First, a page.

17 Critical Review of International Social and Political Philosophy 619 (2014)
19 Pages Posted: 28 Feb 2014 Last revised: 21 Sep 2014
Date Written: February 26, 2014
Under the UNHCR definition of a refugee, set out in the 1967 Protocol Relating to the Status of Refugees, people fleeing their homes because of natural disasters or other environmental problems do not qualify for refugee status and the protection that come from such status. In a recent paper, "Who Are Refugees?", I defended the essentials of the UNHCR definition on the grounds that refugee status and protection is best reserved for people who can only be helped by granting them refuge in a safe state for an indefinite period of time, and argued that this does not include most people fleeing from natural disasters. This claim is most strongly challenged by possibility of displacement from climate change. In this paper I will explore to what degree the logic of the refugee convention, as set out in my earlier paper, can and should be extended to those fleeing the results of climate change, and will argue that the logic of the refugee convention tells in favor of extending refugee protection to a portion of those who must flee their homes because of climate-change related environmental problems.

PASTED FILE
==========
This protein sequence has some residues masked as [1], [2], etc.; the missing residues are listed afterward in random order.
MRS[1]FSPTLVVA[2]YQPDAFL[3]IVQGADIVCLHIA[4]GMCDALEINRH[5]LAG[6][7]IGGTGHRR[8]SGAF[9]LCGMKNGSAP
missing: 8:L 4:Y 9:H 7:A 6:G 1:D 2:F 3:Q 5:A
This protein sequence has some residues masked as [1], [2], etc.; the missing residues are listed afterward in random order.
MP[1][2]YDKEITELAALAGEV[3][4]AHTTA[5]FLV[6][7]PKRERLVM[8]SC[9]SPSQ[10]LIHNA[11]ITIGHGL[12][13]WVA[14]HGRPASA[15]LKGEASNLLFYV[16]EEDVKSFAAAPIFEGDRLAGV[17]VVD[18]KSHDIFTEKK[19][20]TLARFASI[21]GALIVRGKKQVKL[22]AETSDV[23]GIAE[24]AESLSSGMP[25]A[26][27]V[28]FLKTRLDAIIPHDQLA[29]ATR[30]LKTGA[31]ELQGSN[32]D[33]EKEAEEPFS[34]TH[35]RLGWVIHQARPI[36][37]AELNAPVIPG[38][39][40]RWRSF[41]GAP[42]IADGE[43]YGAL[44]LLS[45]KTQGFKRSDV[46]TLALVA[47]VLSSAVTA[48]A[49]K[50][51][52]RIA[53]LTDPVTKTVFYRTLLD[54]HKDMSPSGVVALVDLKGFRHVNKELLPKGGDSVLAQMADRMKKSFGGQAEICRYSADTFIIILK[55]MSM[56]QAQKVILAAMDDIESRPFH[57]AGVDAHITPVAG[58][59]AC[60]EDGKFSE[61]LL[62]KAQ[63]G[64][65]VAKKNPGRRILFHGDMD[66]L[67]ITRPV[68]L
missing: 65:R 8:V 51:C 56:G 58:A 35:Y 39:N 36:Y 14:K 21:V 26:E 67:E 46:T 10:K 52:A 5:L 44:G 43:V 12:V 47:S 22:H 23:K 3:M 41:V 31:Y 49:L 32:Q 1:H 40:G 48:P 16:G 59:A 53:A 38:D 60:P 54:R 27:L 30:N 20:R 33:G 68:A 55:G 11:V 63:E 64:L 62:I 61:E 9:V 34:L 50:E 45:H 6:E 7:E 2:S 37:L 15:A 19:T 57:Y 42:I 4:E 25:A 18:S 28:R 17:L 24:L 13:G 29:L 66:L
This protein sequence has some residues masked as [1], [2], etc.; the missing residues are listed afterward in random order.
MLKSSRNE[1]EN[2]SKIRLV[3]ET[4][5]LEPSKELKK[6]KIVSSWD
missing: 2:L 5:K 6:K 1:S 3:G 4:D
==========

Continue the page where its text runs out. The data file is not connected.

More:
Keywords: refugees, asylum, climate change, refugee law, global justice, human rights, international law, political philosophy
JEL Classification: F22
Suggested Citation: Suggested Citation
Lister, Matthew J., Climate Change Refugees (February 26, 2014). 17 Critical Review of International Social and Political Philosophy 619 (2014). Available at SSRN: https://ssrn.com/abstract=2402033